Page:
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What is Negative Gearing?

The Reserve Bank announced the official cash rate will hold at 2.00% at its April meeting on Tuesday 5 April. As we progress through 2016, it is a great idea for investors to review their current position.

The ins and outs of negative gearing

Although experienced investors probably know all about negative gearing, there are many Australians left scratching their heads. What is negative gearing and how does it work? Let’s take a look at the basics.

What is it?

When you buy an investment property and you take all income and offset all the expenses of owning that property into account, such as the cost of interest repayments on your mortgage, repairs and insurance, often times that property will not make you money in the short term, it will actually lose money.

This resulting loss from the property investment can be offset against other personal income. This reduces your taxable income, which in turn can provide tax savings.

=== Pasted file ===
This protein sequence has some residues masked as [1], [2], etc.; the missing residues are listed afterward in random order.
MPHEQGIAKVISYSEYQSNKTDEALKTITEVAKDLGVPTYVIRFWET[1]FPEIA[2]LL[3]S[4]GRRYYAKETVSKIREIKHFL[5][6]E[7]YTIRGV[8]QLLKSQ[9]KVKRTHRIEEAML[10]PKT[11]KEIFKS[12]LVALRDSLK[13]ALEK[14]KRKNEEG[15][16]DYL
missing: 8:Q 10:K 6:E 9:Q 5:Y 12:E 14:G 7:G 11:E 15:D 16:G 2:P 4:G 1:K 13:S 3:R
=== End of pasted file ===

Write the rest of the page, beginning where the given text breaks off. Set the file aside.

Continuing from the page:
How does it work?

The best way to explain how negative gearing works is through an example: if you owned a rental property that made $20,000 in rent each year, but the annual cost for you to hold onto the property came to $30,000, you’d have a taxable loss of $10,000. You can use that loss to reduce the tax payable on your salary.

How to maximise your investment

Negative gearing usually plays a role in property investment strategies. Tax outcomes are not the sole driver of investment decisions and you need to think about all the implications before taking a step forward.

As with all financial decisions, it’s important to consult with the experts. If you’re preparing to buy your first investment property, speak with financial professionals such as your accountant, a depreciation specialist and, of course, your mortgage broker, is the first step in setting up your investment purchase.

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